Coronavirus: Dozens of Conservative MPs form backbench group to fight further lockdowns

Around 50 Conservative MPs have formed a backbench group to fight any further lockdowns, arguing they “risk being worse than the disease”.

The Covid Recovery Group demands that Boris Johnson publish a cost-benefit analysis of the economic and wider health costs of restrictions continuing beyond the 2 December expiry date.

He is also told to end the “monopoly” of advice given by the government’s scientists, to allow them to be challenged by other expert groups.

A third demand is to improve the measures already in place to tackle the virus, including overhauling the poor performance of the test-and-trace system.

“The country is badly in need of a different and enduring strategy for living with the virus that doesn’t require us to keep living under a series of damaging lockdowns and seemingly arbitrary restrictions,” said Mark Harper, the group’s chairman.

“At the moment, the cure we’re prescribing runs the very real risk of being worse than the disease, and it’s important we base our decisions on informed scientific, economic and health data.”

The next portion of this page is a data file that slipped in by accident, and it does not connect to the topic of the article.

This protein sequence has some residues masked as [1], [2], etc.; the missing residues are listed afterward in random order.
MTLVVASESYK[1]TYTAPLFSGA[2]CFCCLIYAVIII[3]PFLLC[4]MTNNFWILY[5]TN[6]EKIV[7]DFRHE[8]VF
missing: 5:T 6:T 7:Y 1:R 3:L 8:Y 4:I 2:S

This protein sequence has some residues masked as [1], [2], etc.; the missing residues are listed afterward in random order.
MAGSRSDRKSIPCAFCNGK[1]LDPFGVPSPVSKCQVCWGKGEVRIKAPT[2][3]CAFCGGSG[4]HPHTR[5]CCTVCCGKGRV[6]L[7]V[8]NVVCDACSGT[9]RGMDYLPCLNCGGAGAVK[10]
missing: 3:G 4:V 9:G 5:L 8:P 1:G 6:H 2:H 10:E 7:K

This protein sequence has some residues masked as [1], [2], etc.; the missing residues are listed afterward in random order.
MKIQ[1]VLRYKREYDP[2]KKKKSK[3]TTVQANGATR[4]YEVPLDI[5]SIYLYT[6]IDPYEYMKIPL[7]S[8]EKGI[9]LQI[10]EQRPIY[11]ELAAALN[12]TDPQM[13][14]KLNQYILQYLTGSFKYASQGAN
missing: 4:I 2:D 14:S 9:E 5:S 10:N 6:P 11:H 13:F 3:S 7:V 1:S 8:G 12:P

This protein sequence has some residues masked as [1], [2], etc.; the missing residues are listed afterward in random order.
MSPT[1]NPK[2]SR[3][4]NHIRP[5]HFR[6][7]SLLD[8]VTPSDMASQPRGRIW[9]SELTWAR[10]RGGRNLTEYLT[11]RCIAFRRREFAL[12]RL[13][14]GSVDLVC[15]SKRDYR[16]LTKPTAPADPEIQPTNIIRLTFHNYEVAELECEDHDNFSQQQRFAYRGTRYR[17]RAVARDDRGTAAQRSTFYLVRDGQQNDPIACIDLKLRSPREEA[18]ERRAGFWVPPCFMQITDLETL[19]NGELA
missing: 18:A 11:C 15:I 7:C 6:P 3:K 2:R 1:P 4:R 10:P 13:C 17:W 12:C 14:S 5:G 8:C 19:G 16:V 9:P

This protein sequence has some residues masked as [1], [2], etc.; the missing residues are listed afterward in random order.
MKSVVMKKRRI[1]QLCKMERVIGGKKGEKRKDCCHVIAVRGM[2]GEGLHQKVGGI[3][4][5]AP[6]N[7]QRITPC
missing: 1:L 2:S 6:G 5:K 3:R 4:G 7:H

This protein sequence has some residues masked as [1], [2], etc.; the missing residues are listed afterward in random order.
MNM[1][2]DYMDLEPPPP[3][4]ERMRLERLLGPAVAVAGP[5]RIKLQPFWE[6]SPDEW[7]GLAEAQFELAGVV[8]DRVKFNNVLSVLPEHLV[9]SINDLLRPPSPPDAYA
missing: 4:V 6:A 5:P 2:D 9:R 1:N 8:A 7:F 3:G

The move is a warning shot at the prime minister, who has surprised and angered many Tories by siding with the supporters of the current four-week lockdown in England.

A total of 34 Conservatives rebelled in the Commons vote last week, so the 50-strong membership – with many more MPs said to be considering joining – suggestes the revolt is growing.

The prime minister has conceded a fresh vote if the government decides the lockdown needs to be extended, while insisting that will not happen.

The group is unlikely to be able to stop a longer lockdown, but it could potentially force Mr Johnson into the embarrassment of relying on Labour votes to get it through.

It will be seen in Westminster as an echo of the European Research Group, the powerful group of Tory MPs which opposed Theresa May’s Brexit deal and helped topple her from power.

It can also be considered a reaction to the decision by Nigel Farage to apply to rebrand his Brexit Party as a new anti-lockdown party called Reform UK.

Tory backbenchers were infuriated when, after last week’s vote for the national lockdown, forecasts for the maximum feared numbers of deaths were revised down, after criticism.